The U.S. Consumer Product Safety Commission reported approximately 126 unintentional non-fire carbon monoxide-poisoning deaths each year during the most recent three-year period (1999-2001) it has analyzed. You may be wondering how to avoid a carbon monoxide catastrophe. The best way to prevent these tragedies is through greater awareness of safe practices, including annual maintenance of heating appliances and venting systems and the use of carbon monoxide detectors in every home.
Carbon monoxide (CO) is a colorless, odorless, and poisonous gas that comes from the incomplete combustion of fuels such as natural gas, propane, oil, coal, gasoline, and other fuels. Some symptoms of CO poisoning may mimic common illnesses such as influenza or colds. Exposure to high concentrations of CO can result in death.
There are many contributors to this potential hazard. Most people recognize fuel-fired heating appliances as a potential source of carbon monoxide. Fewer people are aware of the other contributors to this potential hazard that are often brought into the home even though it is dangerous to do so: charcoal grills, camping stoves, portable gasoline-powered generators, and engine powered tools.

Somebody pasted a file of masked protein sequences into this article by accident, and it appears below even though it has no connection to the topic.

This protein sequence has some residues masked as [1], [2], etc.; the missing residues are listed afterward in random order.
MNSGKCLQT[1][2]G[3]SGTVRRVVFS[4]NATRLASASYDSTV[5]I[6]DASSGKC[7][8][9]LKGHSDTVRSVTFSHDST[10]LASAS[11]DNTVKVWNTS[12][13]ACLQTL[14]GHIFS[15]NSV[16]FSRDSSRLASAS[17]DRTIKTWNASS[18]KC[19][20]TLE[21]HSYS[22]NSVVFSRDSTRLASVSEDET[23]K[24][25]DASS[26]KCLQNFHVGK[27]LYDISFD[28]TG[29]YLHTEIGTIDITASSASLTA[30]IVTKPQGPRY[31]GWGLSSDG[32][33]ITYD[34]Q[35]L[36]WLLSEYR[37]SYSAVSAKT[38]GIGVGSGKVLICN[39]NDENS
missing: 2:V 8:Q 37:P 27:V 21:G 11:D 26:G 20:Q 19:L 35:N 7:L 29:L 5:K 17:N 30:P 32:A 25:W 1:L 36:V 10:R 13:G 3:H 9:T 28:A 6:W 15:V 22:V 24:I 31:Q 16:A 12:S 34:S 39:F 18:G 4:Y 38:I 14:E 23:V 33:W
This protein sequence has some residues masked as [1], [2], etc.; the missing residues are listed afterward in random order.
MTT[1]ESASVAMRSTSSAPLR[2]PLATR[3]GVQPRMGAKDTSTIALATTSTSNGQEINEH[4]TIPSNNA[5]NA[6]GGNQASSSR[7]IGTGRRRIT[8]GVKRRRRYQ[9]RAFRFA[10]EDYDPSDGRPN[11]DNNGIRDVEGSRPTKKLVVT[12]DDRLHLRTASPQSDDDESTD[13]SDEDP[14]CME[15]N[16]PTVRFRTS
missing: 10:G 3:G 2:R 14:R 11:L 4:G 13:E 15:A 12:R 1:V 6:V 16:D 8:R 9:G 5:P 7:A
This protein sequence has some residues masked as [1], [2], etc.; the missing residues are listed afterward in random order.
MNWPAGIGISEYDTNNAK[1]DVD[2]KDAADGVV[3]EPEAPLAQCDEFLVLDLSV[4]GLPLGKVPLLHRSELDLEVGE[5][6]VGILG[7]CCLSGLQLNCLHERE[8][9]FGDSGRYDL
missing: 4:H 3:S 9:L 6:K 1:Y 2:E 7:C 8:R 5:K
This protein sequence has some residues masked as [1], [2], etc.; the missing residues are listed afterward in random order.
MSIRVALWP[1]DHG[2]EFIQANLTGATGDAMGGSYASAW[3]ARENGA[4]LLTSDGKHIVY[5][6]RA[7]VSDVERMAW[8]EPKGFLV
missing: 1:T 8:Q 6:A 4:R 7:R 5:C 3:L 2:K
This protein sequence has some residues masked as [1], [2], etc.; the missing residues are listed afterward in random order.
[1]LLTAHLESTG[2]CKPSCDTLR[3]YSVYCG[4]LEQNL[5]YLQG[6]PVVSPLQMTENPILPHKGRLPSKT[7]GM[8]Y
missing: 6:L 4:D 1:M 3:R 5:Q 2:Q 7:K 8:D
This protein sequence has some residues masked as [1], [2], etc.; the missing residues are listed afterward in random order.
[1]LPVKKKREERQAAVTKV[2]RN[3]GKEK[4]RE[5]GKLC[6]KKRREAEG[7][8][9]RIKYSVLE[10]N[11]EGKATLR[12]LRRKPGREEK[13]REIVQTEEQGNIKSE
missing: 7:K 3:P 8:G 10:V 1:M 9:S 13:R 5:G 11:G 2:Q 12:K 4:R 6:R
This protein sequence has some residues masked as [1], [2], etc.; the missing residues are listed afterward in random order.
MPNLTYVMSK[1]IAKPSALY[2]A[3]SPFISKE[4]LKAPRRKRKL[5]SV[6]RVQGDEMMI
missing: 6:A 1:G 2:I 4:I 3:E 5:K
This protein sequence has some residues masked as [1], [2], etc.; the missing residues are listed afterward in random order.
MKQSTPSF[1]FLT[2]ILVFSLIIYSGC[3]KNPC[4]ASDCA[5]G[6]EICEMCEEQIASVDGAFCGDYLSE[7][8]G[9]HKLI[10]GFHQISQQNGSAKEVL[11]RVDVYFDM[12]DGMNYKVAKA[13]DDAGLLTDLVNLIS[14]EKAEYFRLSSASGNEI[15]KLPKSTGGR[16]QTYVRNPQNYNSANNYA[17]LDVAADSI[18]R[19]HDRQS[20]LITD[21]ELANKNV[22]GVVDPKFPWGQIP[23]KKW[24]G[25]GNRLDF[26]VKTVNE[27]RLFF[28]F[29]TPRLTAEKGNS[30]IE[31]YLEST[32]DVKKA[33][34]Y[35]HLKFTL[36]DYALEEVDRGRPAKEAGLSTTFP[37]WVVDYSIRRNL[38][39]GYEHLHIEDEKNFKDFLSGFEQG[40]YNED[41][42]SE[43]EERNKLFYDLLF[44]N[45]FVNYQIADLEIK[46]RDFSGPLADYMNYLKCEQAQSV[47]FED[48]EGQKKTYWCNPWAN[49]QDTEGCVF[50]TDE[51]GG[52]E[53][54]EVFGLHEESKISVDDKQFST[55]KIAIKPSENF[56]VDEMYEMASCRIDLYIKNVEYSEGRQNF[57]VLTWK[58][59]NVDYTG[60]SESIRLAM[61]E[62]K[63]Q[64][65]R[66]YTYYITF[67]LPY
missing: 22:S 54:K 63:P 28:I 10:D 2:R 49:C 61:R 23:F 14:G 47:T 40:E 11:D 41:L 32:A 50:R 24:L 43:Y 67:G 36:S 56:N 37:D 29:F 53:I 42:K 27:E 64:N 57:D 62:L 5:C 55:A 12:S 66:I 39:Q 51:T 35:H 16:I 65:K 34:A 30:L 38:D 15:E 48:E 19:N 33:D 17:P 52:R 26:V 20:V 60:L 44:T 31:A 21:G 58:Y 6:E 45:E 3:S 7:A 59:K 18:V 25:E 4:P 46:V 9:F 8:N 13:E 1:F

Another source of CO is exhaust fumes from automobiles left running in attached garages where CO can seep into the living areas of the home. Most unintentional CO poisonings from home heating appliances can be prevented by proper equipment installation and maintenance, and making sure appliance fumes are properly vented.
GAMA, the national association of manufacturers of space and water heating appliances, urges homeowners to keep their heating appliances clean by removing debris, lint and animal hair from their heating systems air vents and ducts. When your equipment needs to be repaired or replaced, call a contractor who is properly licensed. It is always advisable to ask for a NATE-certified technician (North American Technician Excellence). And just like the wisdom of installing a smoke alarm, GAMA recommends the addition of a CO alarm in every home. CO alarms should be centrally located in the immediate vicinity of the bedrooms. Where sleeping areas are separated, more than one alarm may be needed.
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